Skip to main content

What's the Difference Between a Property Condition Assessment and a Facility Condition Assessment?

A comparison of two common building inspections: PCA vs. FCA

Whether you’re a loan officer, an acquisitions director, or an asset manager, you need a thorough understanding of the condition of the properties in your domain. A full-service due diligence company can offer a menu of options to help you—but how do you know which ones to choose? Two reports in particular are easy to confuse: the Property Condition Assessment (PCA) and the Facility Condition Assessment (FCA). A solid understanding of the scope and purpose of each of these building assessments will help you know which one you need, and when.

A Property Condition Assessment, also known as a Property Condition Report or Commercial Building Inspection, is an evaluation of a commercial real estate asset based on a thorough inspection, including all improvements and all the systems of each building on the property. A PCA is typically ordered as part of the due diligence process when a property changes hands. A lender may request a PCA before issuing a loan, or an investor/buyer may request the assessment before purchase.

The scope of a PCA is defined in ASTM E2018 Standard Guide for Property Condition Assessments: Baseline Property Condition Assessment Process.  Depending on a client’s needs and preferences, some PCAs are completed by a single commercial building inspector or engineer, and others can require the involvement of specialists, such as a mechanical engineer or electrical engineer.

The most important parts of the Property Condition Assessment and Report are the Immediate Repairs Table and the Replacement Reserve Table. The Immediate Repairs Table identifies capital needs and prices all failing or damaged building systems and life safety issues.  The Replacement Reserve Table identifies long-term capital expenses (typically within 12 years of inspection) based on the expected useful life of the building systems and components.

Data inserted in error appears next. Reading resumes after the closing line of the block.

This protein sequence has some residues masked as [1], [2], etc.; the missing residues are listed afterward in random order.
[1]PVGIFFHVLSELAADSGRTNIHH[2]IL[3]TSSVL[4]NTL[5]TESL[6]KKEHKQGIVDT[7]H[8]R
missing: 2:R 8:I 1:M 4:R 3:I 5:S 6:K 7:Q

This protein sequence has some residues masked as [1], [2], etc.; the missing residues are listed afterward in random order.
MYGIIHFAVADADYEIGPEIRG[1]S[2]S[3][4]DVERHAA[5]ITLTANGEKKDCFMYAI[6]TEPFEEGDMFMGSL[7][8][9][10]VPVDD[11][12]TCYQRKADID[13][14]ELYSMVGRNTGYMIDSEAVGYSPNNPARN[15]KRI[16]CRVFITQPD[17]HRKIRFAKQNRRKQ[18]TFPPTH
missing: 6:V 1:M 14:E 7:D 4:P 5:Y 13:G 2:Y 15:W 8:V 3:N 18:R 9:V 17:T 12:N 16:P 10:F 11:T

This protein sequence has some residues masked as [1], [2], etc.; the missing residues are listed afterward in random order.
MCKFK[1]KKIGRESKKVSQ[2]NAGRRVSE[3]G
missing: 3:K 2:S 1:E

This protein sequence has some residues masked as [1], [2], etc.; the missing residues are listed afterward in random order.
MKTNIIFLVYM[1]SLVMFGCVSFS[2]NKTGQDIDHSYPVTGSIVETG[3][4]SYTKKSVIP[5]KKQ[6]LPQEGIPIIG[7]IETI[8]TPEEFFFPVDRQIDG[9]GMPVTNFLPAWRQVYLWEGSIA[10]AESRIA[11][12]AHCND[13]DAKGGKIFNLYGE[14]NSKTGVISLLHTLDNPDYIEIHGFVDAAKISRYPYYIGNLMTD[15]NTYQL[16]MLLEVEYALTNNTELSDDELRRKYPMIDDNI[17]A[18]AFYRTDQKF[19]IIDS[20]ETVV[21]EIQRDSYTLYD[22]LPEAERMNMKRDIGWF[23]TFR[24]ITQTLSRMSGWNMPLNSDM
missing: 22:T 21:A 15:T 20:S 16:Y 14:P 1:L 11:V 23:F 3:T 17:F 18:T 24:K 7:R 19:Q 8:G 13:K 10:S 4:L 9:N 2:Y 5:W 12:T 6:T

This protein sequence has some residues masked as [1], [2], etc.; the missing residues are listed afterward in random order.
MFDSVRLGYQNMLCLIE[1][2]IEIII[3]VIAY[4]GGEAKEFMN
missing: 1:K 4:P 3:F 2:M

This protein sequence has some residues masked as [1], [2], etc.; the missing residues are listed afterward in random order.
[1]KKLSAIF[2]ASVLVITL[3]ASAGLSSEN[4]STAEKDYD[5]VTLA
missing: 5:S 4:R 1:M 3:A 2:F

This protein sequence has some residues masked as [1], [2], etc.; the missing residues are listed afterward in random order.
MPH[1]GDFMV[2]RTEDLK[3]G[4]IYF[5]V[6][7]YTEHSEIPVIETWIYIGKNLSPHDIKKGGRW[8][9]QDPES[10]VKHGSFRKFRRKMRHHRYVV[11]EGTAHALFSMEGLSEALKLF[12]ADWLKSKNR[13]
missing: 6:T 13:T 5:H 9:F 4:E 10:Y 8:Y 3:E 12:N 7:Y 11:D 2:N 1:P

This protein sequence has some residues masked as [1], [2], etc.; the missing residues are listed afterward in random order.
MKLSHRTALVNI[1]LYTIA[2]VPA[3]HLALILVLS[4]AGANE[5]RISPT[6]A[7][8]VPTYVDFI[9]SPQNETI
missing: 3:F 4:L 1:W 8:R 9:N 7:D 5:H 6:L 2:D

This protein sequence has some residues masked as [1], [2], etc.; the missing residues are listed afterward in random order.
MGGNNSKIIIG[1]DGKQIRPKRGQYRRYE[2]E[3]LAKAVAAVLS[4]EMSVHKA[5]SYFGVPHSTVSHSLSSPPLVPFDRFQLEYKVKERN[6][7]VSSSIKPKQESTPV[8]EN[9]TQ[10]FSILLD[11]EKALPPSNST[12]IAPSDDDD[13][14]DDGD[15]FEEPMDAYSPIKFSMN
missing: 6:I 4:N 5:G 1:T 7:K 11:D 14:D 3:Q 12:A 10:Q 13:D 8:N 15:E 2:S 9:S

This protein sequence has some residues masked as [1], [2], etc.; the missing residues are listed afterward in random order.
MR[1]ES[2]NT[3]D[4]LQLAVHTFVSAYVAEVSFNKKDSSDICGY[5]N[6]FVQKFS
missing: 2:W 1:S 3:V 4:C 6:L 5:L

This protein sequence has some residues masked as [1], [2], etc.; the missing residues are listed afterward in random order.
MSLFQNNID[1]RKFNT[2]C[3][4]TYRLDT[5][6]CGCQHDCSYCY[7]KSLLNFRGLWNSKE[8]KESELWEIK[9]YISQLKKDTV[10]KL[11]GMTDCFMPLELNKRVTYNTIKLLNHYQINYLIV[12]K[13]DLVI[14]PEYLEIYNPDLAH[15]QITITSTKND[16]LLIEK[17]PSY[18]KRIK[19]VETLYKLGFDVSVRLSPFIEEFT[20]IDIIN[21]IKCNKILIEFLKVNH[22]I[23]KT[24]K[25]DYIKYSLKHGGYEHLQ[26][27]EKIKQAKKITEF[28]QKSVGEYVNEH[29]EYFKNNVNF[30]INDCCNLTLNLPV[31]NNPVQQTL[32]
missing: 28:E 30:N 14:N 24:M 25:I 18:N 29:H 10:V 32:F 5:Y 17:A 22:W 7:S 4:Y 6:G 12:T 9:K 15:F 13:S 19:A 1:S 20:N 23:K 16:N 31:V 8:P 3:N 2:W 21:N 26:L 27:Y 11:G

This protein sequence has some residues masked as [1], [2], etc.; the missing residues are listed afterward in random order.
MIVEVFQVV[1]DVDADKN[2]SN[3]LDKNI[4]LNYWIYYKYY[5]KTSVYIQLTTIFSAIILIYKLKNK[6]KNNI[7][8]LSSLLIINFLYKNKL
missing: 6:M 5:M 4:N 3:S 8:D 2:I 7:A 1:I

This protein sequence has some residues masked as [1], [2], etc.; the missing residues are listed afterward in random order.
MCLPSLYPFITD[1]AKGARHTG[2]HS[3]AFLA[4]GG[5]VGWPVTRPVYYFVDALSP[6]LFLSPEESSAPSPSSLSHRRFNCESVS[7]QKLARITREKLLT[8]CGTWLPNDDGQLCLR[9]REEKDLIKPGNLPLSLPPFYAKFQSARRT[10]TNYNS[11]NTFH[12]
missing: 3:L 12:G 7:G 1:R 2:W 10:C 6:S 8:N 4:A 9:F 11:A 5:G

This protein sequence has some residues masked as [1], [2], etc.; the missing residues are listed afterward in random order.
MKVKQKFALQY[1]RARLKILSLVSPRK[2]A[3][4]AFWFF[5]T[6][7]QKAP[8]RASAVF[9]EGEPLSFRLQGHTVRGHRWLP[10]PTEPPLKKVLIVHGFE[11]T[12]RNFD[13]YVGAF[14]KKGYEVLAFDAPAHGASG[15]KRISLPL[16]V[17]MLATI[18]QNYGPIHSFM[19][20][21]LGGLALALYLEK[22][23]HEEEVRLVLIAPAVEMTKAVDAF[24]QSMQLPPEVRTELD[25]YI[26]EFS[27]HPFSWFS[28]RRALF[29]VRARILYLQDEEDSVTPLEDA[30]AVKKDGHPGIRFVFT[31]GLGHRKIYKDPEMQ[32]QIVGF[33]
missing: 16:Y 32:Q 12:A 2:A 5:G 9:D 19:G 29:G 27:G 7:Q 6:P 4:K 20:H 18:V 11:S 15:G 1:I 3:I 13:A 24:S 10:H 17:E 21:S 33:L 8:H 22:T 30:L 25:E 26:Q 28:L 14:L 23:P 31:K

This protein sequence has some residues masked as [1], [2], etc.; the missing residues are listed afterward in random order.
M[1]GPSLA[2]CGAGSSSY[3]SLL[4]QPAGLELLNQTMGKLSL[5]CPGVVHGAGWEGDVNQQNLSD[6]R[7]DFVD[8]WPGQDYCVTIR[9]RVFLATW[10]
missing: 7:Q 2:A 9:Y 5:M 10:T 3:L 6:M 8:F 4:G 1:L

While similar in nature to PCAs, Facility Condition Assessments (FCAs) serve a different purpose. Typically prepared for owners or managers of real estate portfolios, FCAs help owners understand and maintain the physical condition and value of their assets, develop capital budgets, and prioritize resources. A Facility Condition Assessment can also be used to secure additional funding.

Like the PCA, the FCA involves a thorough property inspection by a team of one or more specialists. The goal of the FCA is to identify:

  • Routine and/or deferred maintenance
  • Systemic deficiencies
  • Remaining useful life (RUL) of all major building systems
  • Capital replacement needs
  • Overall system compliance with the original design/engineering intent
  • Compatibility with contiguous systems
  • Prioritized list of repairs
  • Total building replacement cost

FCA assessments also incorporate all of the systems of each building on a parcel, but compared to a PCA, an FCA report will contain a more thorough accounting of the material components of each system, usually in the form of inventory tables. Because an FCA is designed to serve as a functional tool to maintain property over time, it will often have more detailed estimates for the repair and replacement of systems and equipment than those you would find in a PCA report. Ideally, this data will culminate in a realistic projection of expenses for the ongoing maintenance of the property over a defined period.

An important component to the FCA is the method of data delivery. Because an FCA is a working document from which asset or portfolio managers project capital expenditures and maintenance expenses, delivery via digital platform that can interface with client-side IWMS (Integrated Workplace Management Systems) is often preferred.

In short, PCAs & FCAs are similar reports that serve different purposes: A PCA, generally requested before a property changes hands, will characterize the asset at a particular point in time, give you a general overview of the costs associated with correcting existing deficiencies as well as an estimate of the costs of maintaining the property over time. An FCA, generally requested by asset managers with long-term capital planning needs, will characterize the asset in detail, including a more exhaustive inventory of existing system and components, and provide specific data regarding repair and maintenance that will allow for more accurate projections of capital expenditures and maintenance costs over time.